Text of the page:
Set back from the road – and surrounded by a hedged kitchen garden – sits The Gardener’s Cottage. The old stone building originally housed the gardener of the Royal Terrace Gardens, but has been repurposed by chefs Dale Mailley and Edward Murray, as a chapel to seasonal and local cooking.
It’s hard to put your finger on what makes the restaurant work so well. There is something almost religious about the experience. Inside, and through a heavy velvet curtain, the dining space is made up of three long tables, where perfect strangers sit side by side in reverence and idolatry. Here, God is not king, however -it is the freshest local produce which sits atop the altar. Of this there can be no doubt, as the waiters perform the ritual of service – reeling off dish descriptions like well-rehearsed incantations. This kind of cooking could be pretentious, and overly traditional – but instead, manages to be playful and at times, very clever.
This is the first date night Cat and I have had since The Boy was born almost a year ago (yes, really), and what a way to celebrate! We opt for the seven course tasting menu (there is no a la carte), but decide against matched wine – preferring to choose a couple of glasses ourselves. Unencumbered by anything so crass as a menu, we await each course with real excitement.
As we tuck into warm sourdough and whipped creme fraiche – washed down with a very agreeable sussex sparkling wine (think cremant) – the ceremony begins. The amuse-bouche appears, all posh hashbrown and fancy prawn cracker – and begs to be devoured in a single bite. A glass of picpoul de pinet each, and with mouths amused (thanks, Standard Grade French), we are soon enveloped in a velvety celeriac veloute with parsley oil and thyme foam. This is an accomplished dish, where the clean flavours layer beautifully, teasing us by ending all-too-soon. We needn’t worry, though, as a perfectly cooked piece of Shetland cod arrives to catch our attentions, topped with crispy garlic chives, and adorned by a shock of purple violet mash.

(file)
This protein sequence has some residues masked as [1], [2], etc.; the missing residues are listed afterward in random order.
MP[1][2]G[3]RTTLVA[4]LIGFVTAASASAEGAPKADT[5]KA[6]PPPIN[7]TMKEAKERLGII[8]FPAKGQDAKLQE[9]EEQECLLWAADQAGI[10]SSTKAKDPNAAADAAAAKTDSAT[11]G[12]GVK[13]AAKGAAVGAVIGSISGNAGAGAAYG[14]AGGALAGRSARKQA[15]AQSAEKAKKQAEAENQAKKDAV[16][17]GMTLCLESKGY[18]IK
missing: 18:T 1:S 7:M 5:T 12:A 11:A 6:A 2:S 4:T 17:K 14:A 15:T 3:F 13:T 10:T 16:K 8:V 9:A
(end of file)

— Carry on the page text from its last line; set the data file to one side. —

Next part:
With a full and spicy glass of tempranillo merlot ordered, a beautiful plate of lamb arrives. A light smoked ricotta lives comfortably with heritage potato and wild garlic, and whilst the loin (I guess) is very slightly under-seasoned, the fatty and flavoursome belly (again, a guess), is one of the nicest pieces of meat I have eaten for a while. With that we begin the march toward the end of the meal, a point which is inevitable, but no-less sad in prospect.
The cheese course is simple, but hits the spot. A hard and soft Dunlop are paired with a selection of homemade chutney and crackers. Just two courses to go, and we are experiencing the tasting menu equivalent of the Sunday blues (do I really need to iron my shirts and pack a lunch for work tomorrow…?) – we don’t want it to end. A sensational bowl of ewe’s milk yoghurt with toasted puffed wild rice and sea buckthorn sorbet is a standout dish. The flavours meld wonderfully, and cut through the richness of the meal with the kind of seemingly effortless simplicity which can only ever be the product of a lot of clever and thoughtful work.
Bringing the meal to a close is a gorgeously composed plate of rhubarb cream, jelly, puree, and poached rhubarb set against the foil of a gingerbread tuile. I want more of the sharp rhubarb flavour here, to balance the lovely molasses sweetness of the gingerbread – but that’s a matter of taste, and I’m probably just succumbing to the inescapable melancholy which often accompanies the end of such a profound dining experience.
And there we leave it – strolling out into the cold March night, to be serenaded by the dulcet tones of football fans, as the dregs of the Edinburgh derby trickle up London Road. The whole experience at Gardener’s Cottage is so convivial, and unstuffy. The waiters are welcoming and knowledgeable. The cooking is skilful and sensitive, paying real respect to the sensational produce available close to hand in these parts. Tying all this together, is the atmosphere. One moment you are worshiping at the altar of seasonality and provenance, the next you are in a cosy bothy, the next a friend’s house swilling wine – and always wondering what delights will emerge from the kitchen next.
[Anyone who has been following my Insta will have found it hard to ignore my persistent love for Quay Commons – my daily work coffee spot in Leith. This place is the bakery for Gardener’s Cottage, and does a great line in light bites, coffee, and booze. Great food and drink is made all the better by lovely staff, and a chilled out ambiance. They are also about to start a regular pasta night, so watch this space!]